Thomas Jefferson Papers

To Thomas Jefferson from Arthur S. Brockenbrough, 12 April 1826

University of Va April 12. 1826

Dear Sir,

Your favor of the 7th with the enclosed proceedings of the board of Visitors was duly recd and agreeable to your instructions made out a copy for Doctor Dunglison.

I shall endeavour to do my duty for the preservation of order and to enforce the exact punishment of all breaches of it, with firmness & fearless of the consiquences, the greatest difficulty heretofore with me was to know how to proceed now with the aid of Counsel I may probably get on. I have heretofore considered it as no business of mine, to make good at the Public expence any injury the buildings or improvements attached may sustain from students or others after being in the possession of the Professors or Hotel Keepers, that they were responsible for the keeping and returning them in the order in which they were received I presume from the instructions of the board of Visitors directing me to enquire into the violince lately offered to Dr Blaettermans wall they consider it my duty to have it repaired. That the Visitors should be dissatisfied with the little progress in the buildings the last year is not unreasonable, I am myself not satisfied at it, and repeatedly urged our undertakers Dinsmore & Neilson on the subject, their constant reply was we can’t get stuff (Lumber) the saw mills have all dried up, in consequence of not geting Lumber they were under the necessity of discharging some of their best hands, who went to the north, but from their Habit & consequent neglect of business there was not as much done as might have been with the hands they had—With respect to the transportation of the Capitels there has been more difficulty perhaps than you are aware of, my letters to Col: Peyton will prove how anxious and desirous I have been to get them up, independent of Col Peytons being on the spot I sent an agent last fall to try and get boats to bring them up but he was not successful, when I was down in the Winter myself I made every exertion in my power to induce boatmen to take them in, and with great difficulty got off some of the smaller cases now we are geting them up gradually three of the largest cases have arrived at Milton or the mills and Col Peyton writes me more are under way—Five cases of instruments from London are at the Shadwell mills and Mr Bonnycastle is pressing us for his lecture room in the Rotunda—but agreeable to your instructions, Dinsmore & Neilson have put all their force on the Library room, I have directed them to get more hands but it will sometime if they have to send on to the North before they can be had—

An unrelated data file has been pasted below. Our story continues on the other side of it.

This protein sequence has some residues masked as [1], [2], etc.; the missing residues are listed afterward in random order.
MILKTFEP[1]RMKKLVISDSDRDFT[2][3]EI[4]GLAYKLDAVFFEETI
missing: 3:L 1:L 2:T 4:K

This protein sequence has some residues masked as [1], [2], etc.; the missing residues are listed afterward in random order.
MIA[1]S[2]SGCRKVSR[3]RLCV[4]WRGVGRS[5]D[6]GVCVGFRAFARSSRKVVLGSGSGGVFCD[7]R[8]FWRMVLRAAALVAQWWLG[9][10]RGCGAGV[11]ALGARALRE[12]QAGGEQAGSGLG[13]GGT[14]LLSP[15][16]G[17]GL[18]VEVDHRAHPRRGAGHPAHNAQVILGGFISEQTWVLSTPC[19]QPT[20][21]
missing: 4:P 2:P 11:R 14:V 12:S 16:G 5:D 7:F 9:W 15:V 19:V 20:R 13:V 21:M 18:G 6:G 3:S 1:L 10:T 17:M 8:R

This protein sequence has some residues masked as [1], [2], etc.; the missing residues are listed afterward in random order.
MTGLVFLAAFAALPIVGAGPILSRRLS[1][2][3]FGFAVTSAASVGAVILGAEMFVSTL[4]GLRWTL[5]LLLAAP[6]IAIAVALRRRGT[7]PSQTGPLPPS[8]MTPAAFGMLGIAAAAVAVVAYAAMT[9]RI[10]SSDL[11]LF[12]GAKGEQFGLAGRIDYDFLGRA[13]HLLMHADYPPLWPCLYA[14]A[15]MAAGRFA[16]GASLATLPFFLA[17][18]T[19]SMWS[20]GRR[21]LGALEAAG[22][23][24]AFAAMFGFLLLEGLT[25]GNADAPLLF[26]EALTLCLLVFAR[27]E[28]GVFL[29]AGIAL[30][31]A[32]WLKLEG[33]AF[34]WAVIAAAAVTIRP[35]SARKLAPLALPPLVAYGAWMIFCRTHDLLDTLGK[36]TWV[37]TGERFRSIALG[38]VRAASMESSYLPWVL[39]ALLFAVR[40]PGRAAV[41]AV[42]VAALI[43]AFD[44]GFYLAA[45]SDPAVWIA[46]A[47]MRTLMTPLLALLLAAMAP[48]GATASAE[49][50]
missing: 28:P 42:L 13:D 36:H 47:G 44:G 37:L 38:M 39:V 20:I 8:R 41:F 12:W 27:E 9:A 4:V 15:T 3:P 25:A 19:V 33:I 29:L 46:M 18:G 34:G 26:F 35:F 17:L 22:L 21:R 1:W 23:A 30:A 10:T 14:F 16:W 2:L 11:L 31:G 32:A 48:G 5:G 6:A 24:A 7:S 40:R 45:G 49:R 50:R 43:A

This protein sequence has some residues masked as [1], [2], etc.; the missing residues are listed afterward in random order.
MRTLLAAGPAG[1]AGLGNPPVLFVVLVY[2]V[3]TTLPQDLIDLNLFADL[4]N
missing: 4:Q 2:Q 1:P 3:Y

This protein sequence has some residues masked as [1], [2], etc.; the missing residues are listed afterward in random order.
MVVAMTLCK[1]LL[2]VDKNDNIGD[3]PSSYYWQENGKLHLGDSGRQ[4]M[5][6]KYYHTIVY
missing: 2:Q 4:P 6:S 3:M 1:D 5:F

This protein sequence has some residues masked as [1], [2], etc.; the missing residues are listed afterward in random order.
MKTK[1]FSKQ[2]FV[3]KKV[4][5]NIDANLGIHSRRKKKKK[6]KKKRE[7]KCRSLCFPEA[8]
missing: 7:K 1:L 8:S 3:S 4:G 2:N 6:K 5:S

With respect to money matters sir, to complete what is directed money will be wanting, the annuity and some rents due are all that we can calculate on to a certainty at present—can any part of the annuity be applied to the buildings?

I thank you Dr Sir sincerely for the kind & friendly manner in which you express yourself towards me, it shall be my constant study, to know how to merit and deserve the esteem & friendship of one whom I regard & venerate above all other human beings, it is a source of great gratification to me to think that you look upon me with a favorable eye with sincere respect I have to honor to subscribe myself your most Obt Sevt

A S Brockenbrough


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